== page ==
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Governance Minutes Archive

November 7, 1990

  These minutes were approved as submitted at the ULC meeting on

  December 5, 1990.

 

                  UNIVERSITY LIBRARY COMMITTEE MINUTES

                            November 7, 1990

 

 

  PRESENT:

  John Bowen, Vet Med                     Kara Goldberg, SGA

  Carol Burch-Brown, Provost's Office     Arthur Keown, Business

  Norman Dodl, Education                  Bon Richardson, for Arts & Sci.

  Holly Ferguson, CSAC                    J. D. Stahl, Faculty Senate

  Paul Gherman, Library                   Rod Young, Agri. & Life Sci.

 

  GUESTS:

  Bill Kuster, SGA                        John Straw, Library

  Paul Metz, Library

 

  ABSENT:

  Edward Fox, Arts & Sciences             Michael Vorster, Engineering

  Ken McCleary, Human Resources           Karen Watson, GSA

  J. Scott Poole, Architecture

 

  MEETING SUMMARY:

 

  The meeting was called to order at 4:04 p.m., and the minutes of

  the October meeting were approved as submitted. After a brief

  report from the Director, the rest of the meeting was devoted to

  Paul Metz's presentation on the Serials Review Project. The

  minutes of this presentation are fairly long and detailed owing to

  the importance of the subject and the need for information sharing.

 

  REPORTS:

 

      I.  LIBRARY ANNOUNCEMENTS (P. Gherman):

 

          A.   The CD-ROM network installed in the second floor

               reference area links a number of CD-ROM databases.

               Within a few weeks, the library plans to conduct a

               trial of putting this network on the CBX, so that

               faculty will be able to access the databases from

               around campus. Some problems are still being worked

               out, such as how to queue the dial-ins, if too many

               occur at once, therefore, it will truly be an

               experiment to see if it can be made to work.

 

          B.   The library has received word that it will be a

               participant, with the National Agriculture Library,

               North Carolina State and about a dozen other land-grant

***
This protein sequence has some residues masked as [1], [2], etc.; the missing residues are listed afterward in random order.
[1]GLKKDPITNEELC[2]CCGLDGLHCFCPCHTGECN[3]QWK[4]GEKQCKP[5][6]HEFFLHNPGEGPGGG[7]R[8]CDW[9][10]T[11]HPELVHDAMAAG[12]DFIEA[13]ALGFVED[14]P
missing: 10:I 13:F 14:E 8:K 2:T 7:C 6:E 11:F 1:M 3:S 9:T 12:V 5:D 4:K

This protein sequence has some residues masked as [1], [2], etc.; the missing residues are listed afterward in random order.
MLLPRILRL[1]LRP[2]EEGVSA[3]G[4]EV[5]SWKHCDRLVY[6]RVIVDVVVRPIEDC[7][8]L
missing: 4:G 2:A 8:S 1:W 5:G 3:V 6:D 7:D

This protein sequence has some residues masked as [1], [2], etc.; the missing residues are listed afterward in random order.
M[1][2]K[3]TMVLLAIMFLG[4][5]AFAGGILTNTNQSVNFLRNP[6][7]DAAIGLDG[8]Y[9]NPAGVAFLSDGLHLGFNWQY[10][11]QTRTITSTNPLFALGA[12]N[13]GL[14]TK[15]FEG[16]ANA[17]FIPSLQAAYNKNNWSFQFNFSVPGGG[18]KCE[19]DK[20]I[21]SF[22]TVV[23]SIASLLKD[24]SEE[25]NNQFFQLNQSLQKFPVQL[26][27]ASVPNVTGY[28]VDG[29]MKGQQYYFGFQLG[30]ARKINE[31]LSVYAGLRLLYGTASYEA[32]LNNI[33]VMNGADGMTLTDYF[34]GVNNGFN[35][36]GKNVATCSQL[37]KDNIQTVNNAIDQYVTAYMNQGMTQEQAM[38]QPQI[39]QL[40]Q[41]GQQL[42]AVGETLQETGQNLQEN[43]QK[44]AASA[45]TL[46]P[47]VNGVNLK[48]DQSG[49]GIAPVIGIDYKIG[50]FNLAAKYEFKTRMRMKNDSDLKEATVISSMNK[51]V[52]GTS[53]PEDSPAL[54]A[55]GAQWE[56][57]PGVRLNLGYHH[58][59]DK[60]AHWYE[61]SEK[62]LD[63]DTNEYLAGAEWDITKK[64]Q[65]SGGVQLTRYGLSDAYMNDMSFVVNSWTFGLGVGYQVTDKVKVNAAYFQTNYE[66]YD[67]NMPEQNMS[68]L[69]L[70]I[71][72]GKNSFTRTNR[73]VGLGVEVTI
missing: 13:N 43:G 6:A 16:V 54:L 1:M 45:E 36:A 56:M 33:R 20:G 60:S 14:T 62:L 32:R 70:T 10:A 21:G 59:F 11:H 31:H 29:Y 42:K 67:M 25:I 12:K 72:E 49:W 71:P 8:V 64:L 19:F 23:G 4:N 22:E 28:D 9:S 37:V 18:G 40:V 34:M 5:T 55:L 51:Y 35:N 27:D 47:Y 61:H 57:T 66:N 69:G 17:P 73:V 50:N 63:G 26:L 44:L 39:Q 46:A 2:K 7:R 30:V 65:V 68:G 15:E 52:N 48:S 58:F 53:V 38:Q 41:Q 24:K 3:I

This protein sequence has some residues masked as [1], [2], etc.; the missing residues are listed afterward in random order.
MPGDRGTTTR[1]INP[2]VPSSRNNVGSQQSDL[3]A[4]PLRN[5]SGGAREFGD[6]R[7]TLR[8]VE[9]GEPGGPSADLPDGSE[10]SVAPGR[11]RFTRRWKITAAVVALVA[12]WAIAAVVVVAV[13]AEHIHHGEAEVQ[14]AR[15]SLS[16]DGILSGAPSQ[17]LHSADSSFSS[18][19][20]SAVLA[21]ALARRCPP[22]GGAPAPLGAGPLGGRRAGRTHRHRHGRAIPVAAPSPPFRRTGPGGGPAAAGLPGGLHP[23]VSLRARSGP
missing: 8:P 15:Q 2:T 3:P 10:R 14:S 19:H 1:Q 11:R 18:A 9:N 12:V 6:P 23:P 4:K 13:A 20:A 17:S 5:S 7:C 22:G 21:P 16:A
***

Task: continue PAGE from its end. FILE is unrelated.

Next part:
institutions, to experiment in transmitting

               full-text bitmap documents over the internet.  This

               has been successfully tried between NAL and NC State.

               Now the experiment will test whether it is feasible to

               transmit scanned documents back and forth over the

               internet. The long-term advantage will be the ability

               to transmit documents directly to faculty work

               stations rather than to fax machines. This ultimate

               result is still a long way from reality.

 

          C.   VTLS Word Search capability is still being tested.

               The library is awaiting delivery and installation of a

               greater amount of storage for the library's computer.

               Once that is done, the library will bring up word

               searching for use by the librarians, who will test the

               impact of word searching on the system.

 

  NEW BUSINESS:

 

     II.  REPORT ON THE SERIALS REVIEW PROJECT (P. Metz):

 

          Paul Metz's presentation to the University Library Committee

          is the first step in the Serials Review Project which will

          be on-going during this academic year. The project involves

          the comprehensive review of the library's serial holdings

          preparatory to necessary cancellations. The library plans

          to involve faculty in the process as much as possible, to

          communicate what is being done, why it is being done, and to

          solicit input from the faculty. For faculty input to have

          real value there are certain things they need to know. This

          presentation begins the process of disseminating the

          information the faculty will need to understand and is

          divided into four general areas: why we have to conduct the

          review and cancellation project; the philosophical

          guidelines for the project; how the library proposes to

          proceed; and finally, how the committee can help. Dr. Metz

          used a series of overhead transparencies to illustrate his

          presentation (see attached-ALL TABLES & FIGURES REFERRED TO

          WILL BE FOUND AT THE END OF THE MINUTES)

 

          The main problem the library faces is serials inflation.

          Serials or continuations refer mainly to journals, but also

          to proceedings, annuals, directories, reference sets, and

          monographic standing orders (series of monographs published

          irregularly).  The worst inflation is occurring in

          scientific serials published in Europe. Fundamentally, the

          problem is an increasingly monopolistic situation; every

          journal, by its nature, is unique, and journal publishing is

          increasingly centralized. (See Table 1 for price increases

          in sample journal titles, and Table 2 for the frequency

          distribution of expensive journals. The second table

          illustrates journals subscribed to by this library; these

          are yearly subscription prices.)

 

          This inflation is devastating the library materials budget.

          (See Table 3 for the 6-year trend in the materials budget.)

          Particularly disquieting is the effect on the balance

          between serials purchases and firm order purchases which the

          library tries to maintain (firm order referring to any

          purchase made on a one time basis). Serials account for

          about 70% of the materials budget and binding, approval

          plans, and memberships, etc., account for about 10%, leaving

          just 20% for firm orders, where, of course, inflation has